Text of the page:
Soon after the prosecutors filed their appellate brief, the lawyers for Fumo and Arnao objected to its length, arguing that it was simply too long and set the stage for the court and the lawyers to be swamped in paper.
Court rules ordinarily impose a 14,000 word limit for the opening brief and the government's first version, filed on July 9, was about 3.8 times longer. The new and shorter version is limited to about three times the standard limit.
To put things in perspective, the entire stack of briefs in the Fumo appeal would add up to about the length of Kurt Vonnegut's novel "Slaughterhouse-Five" if the lawyers stayed within the standard limits.
If the government had been allowed to stick with the first version of its brief, which weighed in at 281 pages -- and if all subsequent briefs had exceeded the standard limits by the same percentage -- the stack would look more like Fyodor Dostoyevsky's "Crime and Punishment."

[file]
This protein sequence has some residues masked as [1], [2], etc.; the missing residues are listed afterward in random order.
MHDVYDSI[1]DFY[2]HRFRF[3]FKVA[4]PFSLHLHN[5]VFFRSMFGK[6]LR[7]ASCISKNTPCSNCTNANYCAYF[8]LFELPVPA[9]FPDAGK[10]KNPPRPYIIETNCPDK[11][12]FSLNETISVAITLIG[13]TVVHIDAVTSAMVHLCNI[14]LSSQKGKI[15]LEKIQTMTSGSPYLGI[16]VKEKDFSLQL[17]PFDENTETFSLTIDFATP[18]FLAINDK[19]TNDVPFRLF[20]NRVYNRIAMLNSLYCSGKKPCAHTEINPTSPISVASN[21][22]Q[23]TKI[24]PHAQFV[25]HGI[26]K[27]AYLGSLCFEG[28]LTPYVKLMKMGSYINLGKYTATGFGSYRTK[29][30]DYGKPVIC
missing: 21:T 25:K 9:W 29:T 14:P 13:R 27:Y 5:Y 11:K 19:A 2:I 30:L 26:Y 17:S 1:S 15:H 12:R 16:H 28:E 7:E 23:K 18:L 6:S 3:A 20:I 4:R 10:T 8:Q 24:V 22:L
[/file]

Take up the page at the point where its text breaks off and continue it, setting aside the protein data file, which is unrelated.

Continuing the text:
But now that Vanaskie has ordered a 20 percent reduction -- and assuming that all of the briefs weigh in at about three times the ordinary limit -- the appellate judges will be facing a reading assignment more along the lines of John Steinbeck's "The Grapes of Wrath."
Still, the briefs are all tied directly to a massive appendix, including the transcripts from a four-month trial and two days of sentencing, that weighs in at more than 5,800 pages.
One of Fumo's lawyers, Peter Goldberger, said he was "gratified" that Vanaskie agreed with the defense position and ordered a shorter brief.
The defense team, Goldberger said, always recognized that the prosecutors would need to file a brief that exceeded the ordinary word limits, but felt that the government's first version had "excess verbiage" and had "plenty of room to cut."
Goldberger also said that he considers the prosecutors -- Assistant U.S. Attorney Robert Zauzmer and John Pease -- to be "terrific lawyers," and predicted that their brief "will only be improved" when it is edited down to the court-imposed limit.